Posts tagged ‘environment’
It’s been a while since we’ve done much mountain biking, but today we decided it was a good day for a change of pace from the road. We dusted off the knobby-tired bikes and headed down to the Enterprise South Nature Park in Chattanooga to explore some of the mountain bike trails.
But first, a little history…
In the early 1940’s the Army Corps of Engineers built the original facilities for the Volunteer Army Ammunition Plant. The plant was originally built to support World War II military efforts, and operated as a TNT manufacturing facility through 1977 – producing up to 30 million pounds of TNT per month during peak production years in the 1960’s.
Within the past decade, the state of Tennessee and Hamilton County turned the site into a combination of industrial property and the 2800-acre Enterprise South Nature Park, which opened to the public in 2010. The Park is adjacent to the recently opened state-of-the-art Volkswagon manufacturing facility. Along with bringing several thousand jobs to the area, the VW plant has achieved the world’s first LEED-Platinum green building certification for an automotive plant, making them a great environmentally responsible partner for the public access parklands.
Within the 2800-acre Nature Park is an extensive multi-use trail system – from pedestrian hiking paths, to both paved bike routes and single-track mountain biking trails – in a wide range of difficulty levels. There are also plans to include equestrian trails into the mix.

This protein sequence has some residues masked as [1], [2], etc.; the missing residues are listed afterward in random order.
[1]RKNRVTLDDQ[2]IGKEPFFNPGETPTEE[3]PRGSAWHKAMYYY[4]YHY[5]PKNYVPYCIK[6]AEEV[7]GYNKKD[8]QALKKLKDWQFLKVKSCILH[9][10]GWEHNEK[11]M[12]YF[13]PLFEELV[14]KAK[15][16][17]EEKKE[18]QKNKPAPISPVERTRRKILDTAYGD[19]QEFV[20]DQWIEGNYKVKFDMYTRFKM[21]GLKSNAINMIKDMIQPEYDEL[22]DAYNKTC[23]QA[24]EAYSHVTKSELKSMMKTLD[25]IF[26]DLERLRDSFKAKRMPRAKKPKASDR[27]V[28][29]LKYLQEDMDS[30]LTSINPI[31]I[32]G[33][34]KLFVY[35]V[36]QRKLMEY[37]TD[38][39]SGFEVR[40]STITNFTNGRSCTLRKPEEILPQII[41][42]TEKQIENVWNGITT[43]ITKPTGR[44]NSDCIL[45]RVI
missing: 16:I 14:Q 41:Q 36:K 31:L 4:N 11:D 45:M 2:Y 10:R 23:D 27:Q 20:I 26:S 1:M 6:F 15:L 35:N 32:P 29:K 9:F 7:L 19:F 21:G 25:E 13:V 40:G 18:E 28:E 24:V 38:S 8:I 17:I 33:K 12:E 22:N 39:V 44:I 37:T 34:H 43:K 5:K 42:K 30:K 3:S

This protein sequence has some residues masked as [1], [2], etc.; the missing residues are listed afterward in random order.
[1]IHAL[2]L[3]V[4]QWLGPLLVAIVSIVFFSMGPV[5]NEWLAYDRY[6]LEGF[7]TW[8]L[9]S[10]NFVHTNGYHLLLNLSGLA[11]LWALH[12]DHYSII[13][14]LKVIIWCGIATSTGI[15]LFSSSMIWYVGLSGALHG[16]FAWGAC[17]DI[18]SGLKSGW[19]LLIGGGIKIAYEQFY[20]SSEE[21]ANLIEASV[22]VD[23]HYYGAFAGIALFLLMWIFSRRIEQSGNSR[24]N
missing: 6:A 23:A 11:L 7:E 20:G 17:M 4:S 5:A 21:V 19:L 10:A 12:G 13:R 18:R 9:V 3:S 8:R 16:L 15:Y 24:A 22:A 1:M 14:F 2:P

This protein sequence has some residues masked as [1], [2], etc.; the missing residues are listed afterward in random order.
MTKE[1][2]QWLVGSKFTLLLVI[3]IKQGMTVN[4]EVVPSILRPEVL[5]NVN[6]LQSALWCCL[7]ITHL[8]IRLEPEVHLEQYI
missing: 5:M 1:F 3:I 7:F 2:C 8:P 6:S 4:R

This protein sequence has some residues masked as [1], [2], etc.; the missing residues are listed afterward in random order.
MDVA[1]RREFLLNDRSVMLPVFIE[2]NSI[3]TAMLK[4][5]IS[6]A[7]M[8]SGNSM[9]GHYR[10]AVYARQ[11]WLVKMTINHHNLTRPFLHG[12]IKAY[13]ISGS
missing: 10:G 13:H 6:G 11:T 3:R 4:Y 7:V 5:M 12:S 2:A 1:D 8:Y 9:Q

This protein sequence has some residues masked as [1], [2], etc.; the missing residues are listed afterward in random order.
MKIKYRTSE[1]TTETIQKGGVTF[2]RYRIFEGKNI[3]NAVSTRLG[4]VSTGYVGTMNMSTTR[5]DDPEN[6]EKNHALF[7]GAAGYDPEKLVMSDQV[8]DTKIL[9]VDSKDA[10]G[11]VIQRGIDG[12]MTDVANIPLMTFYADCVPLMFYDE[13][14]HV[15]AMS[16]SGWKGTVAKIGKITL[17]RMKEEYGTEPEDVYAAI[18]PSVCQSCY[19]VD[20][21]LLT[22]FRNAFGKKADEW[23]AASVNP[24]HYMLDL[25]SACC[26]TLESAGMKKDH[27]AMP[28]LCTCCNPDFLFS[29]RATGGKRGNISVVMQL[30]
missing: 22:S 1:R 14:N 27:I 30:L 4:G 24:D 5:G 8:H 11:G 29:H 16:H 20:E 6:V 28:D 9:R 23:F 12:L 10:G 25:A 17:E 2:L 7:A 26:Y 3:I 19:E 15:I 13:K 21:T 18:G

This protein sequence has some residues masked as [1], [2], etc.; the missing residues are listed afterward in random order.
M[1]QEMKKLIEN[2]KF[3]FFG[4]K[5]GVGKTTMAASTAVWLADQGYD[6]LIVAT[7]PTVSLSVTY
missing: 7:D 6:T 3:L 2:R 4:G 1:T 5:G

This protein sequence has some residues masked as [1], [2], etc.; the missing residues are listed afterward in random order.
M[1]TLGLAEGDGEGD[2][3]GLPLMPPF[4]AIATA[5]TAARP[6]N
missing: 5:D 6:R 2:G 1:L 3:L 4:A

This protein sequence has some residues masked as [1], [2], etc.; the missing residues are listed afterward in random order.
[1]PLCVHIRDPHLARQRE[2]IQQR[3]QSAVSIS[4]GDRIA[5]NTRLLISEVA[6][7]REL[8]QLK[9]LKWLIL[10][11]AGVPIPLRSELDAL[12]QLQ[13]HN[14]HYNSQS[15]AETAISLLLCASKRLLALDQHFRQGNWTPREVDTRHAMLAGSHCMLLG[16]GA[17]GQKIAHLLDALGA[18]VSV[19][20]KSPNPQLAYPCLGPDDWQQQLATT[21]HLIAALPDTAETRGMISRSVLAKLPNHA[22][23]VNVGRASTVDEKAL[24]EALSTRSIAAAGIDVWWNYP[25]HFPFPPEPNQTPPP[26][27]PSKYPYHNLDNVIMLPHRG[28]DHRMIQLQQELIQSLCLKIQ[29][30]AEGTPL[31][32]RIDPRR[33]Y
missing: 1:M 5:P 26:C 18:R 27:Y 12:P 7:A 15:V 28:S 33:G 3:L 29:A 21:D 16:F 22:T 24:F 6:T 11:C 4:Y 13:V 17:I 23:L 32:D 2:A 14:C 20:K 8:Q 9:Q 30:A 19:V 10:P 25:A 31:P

One of the more fascinating things to see as you ride the trails are the collection of abandoned munitions “bunkers”, big caverns with concrete walls with huge steel doors, many of them built into hillsides. I think there are close to 100 of them, some locked and sealed, but we came across at least one that was open. A little creepy, in an interesting way. Mark’s theory is that most of the trail system evolved from the bunker access roads and pathways. Definitely possible.
We rode two of the intermediate/advanced mountain biking loops – the TNT Trail and the Log-Rhythm Trail – and Mark had some fun playing on the bridge course. The trails are wonderfully maintained, and even “enhanced” in places. There are a couple of log and bridge courses, along with a number of fun (engineered) “whoop-y” sections of the hillside trail (I am sure that is a technical mountain biking term). Enough rocks and climbing to make you work, and some great descents. Yeah, fun. And a nice reminder that mountain biking uses a very different skill set of increased agility, weight-shift and balance than road biking. Actually, it often reminds me of skiing, especially through the tighter turns in the trees.
We are definitely going to do this again… And if you are in the area, it is definitely a place worth visiting – biking, hiking or however you choose to explore.
The heat followed us. The only escape, once again, was in the water. And so it was we spent some beautiful days along the North Carolina coast – at the southern tip of Cape Hatteras on the Outer Banks. It’s a place we’ve visited many times before, but this year I was especially delighted that we had the opportunity to stay in an artist’s house – they call her “Sea Rider”, as she had just barely ridden out Hurricane Isabel in 2003.
The house’s owner is a painter and artist, and her beautiful house along an open stretch of Cape oceanfront is definitely a muse – filled with a number of pieces of her modern abstract art, seascapes, and beautiful views of the Atlantic ocean. Ms. W, the artist, had apparently done lettering design for 12 of the well-known Dr. Seuss books, before going on to become an administrator/director at the Taft Museum of Art in Cincinnati. For me, it was just inspiring to be in the house – the light, the views, the solitude on the quiet stretch of beach… and my camera at hand, of course.